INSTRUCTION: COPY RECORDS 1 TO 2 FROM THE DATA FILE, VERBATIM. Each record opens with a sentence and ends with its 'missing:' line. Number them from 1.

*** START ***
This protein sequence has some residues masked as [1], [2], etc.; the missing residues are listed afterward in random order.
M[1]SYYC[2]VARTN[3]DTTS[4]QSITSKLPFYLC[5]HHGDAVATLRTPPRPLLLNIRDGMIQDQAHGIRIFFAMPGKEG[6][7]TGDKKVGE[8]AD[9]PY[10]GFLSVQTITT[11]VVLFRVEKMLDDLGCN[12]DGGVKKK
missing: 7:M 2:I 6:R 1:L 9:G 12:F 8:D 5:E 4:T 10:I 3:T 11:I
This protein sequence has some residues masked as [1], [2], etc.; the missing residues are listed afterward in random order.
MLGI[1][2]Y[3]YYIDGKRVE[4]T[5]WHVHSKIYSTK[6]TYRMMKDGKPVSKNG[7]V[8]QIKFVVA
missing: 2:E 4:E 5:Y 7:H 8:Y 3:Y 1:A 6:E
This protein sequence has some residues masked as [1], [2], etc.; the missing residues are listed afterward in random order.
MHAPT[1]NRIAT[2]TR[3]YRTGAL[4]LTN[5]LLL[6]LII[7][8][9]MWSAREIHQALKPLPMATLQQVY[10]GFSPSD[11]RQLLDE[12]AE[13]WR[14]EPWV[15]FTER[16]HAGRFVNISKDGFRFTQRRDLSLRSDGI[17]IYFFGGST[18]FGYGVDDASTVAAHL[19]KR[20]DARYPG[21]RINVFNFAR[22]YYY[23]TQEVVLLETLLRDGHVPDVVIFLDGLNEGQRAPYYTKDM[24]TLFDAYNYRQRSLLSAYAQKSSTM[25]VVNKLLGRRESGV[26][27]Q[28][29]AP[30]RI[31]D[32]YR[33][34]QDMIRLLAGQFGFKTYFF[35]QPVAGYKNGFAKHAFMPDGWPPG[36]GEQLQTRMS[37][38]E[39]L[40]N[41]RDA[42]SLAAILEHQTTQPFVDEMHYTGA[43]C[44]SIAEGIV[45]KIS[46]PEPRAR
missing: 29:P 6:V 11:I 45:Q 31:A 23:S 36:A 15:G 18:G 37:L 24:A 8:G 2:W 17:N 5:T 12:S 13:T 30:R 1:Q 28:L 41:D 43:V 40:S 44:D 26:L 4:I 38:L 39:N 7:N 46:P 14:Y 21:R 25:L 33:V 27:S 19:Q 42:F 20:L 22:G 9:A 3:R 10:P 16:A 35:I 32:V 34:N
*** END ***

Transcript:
This protein sequence has some residues masked as [1], [2], etc.; the missing residues are listed afterward in random order.
M[1]SYYC[2]VARTN[3]DTTS[4]QSITSKLPFYLC[5]HHGDAVATLRTPPRPLLLNIRDGMIQDQAHGIRIFFAMPGKEG[6][7]TGDKKVGE[8]AD[9]PY[10]GFLSVQTITT[11]VVLFRVEKMLDDLGCN[12]DGGVKKK
missing: 7:M 2:I 6:R 1:L 9:G 12:F 8:D 5:E 4:T 10:I 3:T 11:I
This protein sequence has some residues masked as [1], [2], etc.; the missing residues are listed afterward in random order.
MLGI[1][2]Y[3]YYIDGKRVE[4]T[5]WHVHSKIYSTK[6]TYRMMKDGKPVSKNG[7]V[8]QIKFVVA
missing: 2:E 4:E 5:Y 7:H 8:Y 3:Y 1:A 6:E